If Tom Brokaw, who is in a position to do so, was serious about helping Americans find "common ground", he would need to support efforts to:

(1) Acknowledge The Truth - The U.S. Government has spent enormous sums searching for the remains of U.S. soldiers in Indochina, and remembering the Holocaust. It needs now to invest in determining how many civilians it killed, wounded and made homeless in Indochina.

(2) Admit Responsibility, Seek Forgiveness and Make Amends -Any American alive from 1965-1975 bears a measure of responsibility for the killing of Indochinese civilians. It is possible to still see the war as a justified effort to fight communism, and yet acknowledge our deep shame as a people at the innocent villagers we killed. This profound stain upon our national soul can only be removed if all Americans take responsibility for it:

-- The U.S. Government would need to express its regret that its actions, whatever their intent, in fact harmed so many civilians; and it would need to make amends to the people of Indochina through some sort of reparations, beginning with cleaning up the millions of anti-personnel bombs that continue to kill hundreds of Indochinese yearly;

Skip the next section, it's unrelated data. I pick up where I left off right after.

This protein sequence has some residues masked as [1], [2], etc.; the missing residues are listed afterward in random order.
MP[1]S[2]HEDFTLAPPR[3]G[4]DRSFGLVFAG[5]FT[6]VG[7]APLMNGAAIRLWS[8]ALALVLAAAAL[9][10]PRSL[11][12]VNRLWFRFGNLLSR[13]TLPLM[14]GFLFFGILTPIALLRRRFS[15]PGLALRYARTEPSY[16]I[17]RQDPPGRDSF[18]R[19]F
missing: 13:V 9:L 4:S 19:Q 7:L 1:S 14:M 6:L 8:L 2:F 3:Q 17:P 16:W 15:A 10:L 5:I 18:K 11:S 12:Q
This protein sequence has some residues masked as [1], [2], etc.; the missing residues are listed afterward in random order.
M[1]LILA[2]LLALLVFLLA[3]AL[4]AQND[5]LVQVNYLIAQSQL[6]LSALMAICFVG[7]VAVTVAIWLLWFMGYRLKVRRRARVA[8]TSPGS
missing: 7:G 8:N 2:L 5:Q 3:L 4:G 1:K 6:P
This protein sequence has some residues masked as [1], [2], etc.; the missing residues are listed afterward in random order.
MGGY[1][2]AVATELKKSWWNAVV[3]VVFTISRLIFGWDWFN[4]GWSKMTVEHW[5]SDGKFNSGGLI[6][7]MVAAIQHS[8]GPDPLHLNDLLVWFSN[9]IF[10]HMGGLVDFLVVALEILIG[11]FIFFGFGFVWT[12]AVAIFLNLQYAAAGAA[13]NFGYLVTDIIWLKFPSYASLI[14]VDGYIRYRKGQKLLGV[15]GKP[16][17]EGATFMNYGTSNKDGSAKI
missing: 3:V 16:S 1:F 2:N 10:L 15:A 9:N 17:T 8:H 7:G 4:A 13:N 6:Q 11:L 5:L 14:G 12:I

-- Antiwar protestors would need to acknowledge the mistakes listed above, issue, particularly apologizing to veterans for not appreciating their patriotism and courage in battle;

-- Pro-war veterans would need to express their remorse for the civilian killing, as a separate issue from their combat experience, and also acknowledge the sincere moral feelings of most of those who opposed the killing, often at the expense of careers and families.

-- Those who actively supported the war at home would need to acknowledge their failures to oppose illegal U.S. killing in Indochina, as would those who silently opposed the killing but failed to actively try and end it.

If all involved could find it within themselves to take similar attitudes seeking to find points of reconciliation, we might not only unite America at home and restore the faith of our young in their leadership. Instead of remaining despised and hated around the world, a newer, humbler America might find itself in a position to help forge the new, collective global leadership that will be so desperately required for the 21st century crises to come.


Fred Branfman exposed the U.S. Secret Air War in Laos while living there from 1967-71, developed solar, educational, and Information Age initiatives for the Governor or California and national policy-makers, and has since 1990 been on a spiritual and psychological journey described at www.trulyalive.org. He can be reached at fredbranfman@aol.com.